“How may praxeology be applied to forecasting, to the prediction of future historical events? The process is essentially that of a the historian, except that the difficulties are greater. Thus, using the above example the forecaster may see a considerable increase in the money supply take place. He asserts [(2)]; [(3)] he knows as a praxeological truth. In order to forecast the probable future course of purchasing power, he must make an estimate of the probable course of the demand for money in the period under consideration.
If, on the basis of his judgement, he decides that the relative change in demand will be negligible, he is in a position to predict that the purchasing power of the money unit will decline in that period. With the help of praxeology, his judgement is he best he can offer, but it is still inexact, dependent on the correctness of his estimate—in this case, of the movement in demand for money. If he wishes to make a quantitative estimate of the change in purchasing power, his estimate is still more inexact, for praxeology can be of no help in this attempt. If his prediction proves erroneous, it is not praxeology that has failed, but his judgment of the future behavior of the elements in the praxeological theorem.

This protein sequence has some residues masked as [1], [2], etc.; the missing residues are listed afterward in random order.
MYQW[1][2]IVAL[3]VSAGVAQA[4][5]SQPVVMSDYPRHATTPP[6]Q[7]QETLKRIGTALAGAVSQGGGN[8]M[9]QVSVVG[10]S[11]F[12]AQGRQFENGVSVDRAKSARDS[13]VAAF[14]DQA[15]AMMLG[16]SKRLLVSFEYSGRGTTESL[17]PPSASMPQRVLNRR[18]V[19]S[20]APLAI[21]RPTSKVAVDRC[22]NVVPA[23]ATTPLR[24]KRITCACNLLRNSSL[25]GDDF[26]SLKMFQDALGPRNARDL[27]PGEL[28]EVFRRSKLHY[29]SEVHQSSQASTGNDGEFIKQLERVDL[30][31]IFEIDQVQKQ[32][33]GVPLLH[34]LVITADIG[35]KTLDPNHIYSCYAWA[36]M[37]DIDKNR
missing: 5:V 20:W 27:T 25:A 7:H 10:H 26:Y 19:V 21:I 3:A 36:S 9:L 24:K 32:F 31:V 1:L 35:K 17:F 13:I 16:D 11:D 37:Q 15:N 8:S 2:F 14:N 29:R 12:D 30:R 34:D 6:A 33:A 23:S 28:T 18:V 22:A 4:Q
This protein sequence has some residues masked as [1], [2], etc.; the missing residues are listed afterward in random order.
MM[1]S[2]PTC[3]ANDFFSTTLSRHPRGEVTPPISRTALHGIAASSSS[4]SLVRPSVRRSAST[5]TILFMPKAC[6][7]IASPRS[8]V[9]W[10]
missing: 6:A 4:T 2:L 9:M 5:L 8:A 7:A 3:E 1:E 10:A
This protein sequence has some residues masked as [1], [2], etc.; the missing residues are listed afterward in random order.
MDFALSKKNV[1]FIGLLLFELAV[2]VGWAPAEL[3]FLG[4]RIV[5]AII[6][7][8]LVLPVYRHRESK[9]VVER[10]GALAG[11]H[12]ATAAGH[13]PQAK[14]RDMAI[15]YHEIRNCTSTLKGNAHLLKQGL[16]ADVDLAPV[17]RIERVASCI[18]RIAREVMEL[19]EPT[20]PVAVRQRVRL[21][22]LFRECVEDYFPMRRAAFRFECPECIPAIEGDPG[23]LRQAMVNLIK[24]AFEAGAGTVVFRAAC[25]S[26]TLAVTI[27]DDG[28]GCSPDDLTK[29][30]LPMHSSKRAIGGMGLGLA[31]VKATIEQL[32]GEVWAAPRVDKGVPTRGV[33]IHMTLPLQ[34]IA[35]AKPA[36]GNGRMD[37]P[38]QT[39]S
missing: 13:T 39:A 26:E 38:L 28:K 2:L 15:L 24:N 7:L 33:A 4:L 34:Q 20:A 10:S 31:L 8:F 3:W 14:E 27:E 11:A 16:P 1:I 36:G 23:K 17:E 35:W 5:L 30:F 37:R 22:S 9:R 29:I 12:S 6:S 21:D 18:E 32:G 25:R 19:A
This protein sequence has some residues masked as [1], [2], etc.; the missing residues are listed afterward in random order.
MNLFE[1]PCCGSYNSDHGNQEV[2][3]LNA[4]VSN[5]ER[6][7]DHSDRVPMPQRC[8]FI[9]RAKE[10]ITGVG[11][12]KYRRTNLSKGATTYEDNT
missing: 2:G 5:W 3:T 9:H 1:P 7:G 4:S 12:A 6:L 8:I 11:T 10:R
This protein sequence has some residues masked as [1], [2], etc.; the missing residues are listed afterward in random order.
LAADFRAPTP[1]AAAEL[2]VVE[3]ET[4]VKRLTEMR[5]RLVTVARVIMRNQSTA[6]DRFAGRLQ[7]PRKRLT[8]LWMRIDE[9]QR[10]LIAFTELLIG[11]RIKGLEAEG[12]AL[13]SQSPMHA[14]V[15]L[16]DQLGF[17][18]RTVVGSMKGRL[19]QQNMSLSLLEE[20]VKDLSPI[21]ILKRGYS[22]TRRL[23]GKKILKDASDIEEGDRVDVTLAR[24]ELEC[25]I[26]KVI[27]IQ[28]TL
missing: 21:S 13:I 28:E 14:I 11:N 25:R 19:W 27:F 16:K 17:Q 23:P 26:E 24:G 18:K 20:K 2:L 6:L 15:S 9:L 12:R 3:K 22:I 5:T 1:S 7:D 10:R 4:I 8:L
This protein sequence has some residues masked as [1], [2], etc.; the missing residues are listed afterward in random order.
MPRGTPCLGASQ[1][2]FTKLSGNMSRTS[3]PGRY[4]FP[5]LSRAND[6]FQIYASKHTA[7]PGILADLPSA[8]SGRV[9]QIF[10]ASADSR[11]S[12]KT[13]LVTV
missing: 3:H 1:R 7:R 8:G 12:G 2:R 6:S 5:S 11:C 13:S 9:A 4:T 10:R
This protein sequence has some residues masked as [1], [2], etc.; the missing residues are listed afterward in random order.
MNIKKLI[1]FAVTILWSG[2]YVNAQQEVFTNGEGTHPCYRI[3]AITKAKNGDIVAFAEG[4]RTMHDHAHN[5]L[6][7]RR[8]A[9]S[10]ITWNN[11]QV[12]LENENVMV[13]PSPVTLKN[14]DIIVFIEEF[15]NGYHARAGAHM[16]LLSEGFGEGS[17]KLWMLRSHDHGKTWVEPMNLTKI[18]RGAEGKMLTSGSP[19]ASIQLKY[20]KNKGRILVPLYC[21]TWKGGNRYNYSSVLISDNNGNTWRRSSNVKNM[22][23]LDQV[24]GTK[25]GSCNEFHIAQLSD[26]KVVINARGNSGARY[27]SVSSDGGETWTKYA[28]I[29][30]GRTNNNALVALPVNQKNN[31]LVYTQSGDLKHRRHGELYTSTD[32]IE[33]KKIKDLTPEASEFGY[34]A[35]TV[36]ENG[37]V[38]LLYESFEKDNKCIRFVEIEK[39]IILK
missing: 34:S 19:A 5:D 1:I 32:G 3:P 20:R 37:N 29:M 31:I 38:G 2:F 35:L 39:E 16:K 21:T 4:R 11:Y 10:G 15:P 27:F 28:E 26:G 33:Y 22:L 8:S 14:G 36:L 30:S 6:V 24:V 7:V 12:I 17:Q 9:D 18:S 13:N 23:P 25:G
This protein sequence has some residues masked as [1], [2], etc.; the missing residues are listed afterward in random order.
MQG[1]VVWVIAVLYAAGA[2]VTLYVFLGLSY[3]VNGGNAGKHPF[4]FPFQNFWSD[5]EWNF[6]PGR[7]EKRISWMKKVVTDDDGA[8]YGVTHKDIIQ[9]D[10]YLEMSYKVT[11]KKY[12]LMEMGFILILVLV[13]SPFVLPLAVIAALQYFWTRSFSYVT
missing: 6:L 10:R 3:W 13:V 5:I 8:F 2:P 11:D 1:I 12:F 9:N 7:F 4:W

Praxeology is indispensable, but it does not provide omniscience. It furnishes laws in the form of: If X, and if Y remains unchanged, then Z. It is up to the historian, and his counterpart, the forecaster, to determine the specific cases in which the law is applicable. It should now be clear that there are no praxeological laws of historical development, and that neither Mises nor myself need “reconcile” any “dilemmas” in setting forth such a law. If there were, then the task of the historian would be far easier than it is. Historical events are complex results of numerous causal factors, praxeological, psychologic, physical, chemical, biological, etc. The historian must determine which science and its laws apply, and, more difficult, the extent to which each causal factor operated in the events he is attempting to explain or predicts.”
— Murray N. Rothbard, Praxeology: Reply to Mr Schuller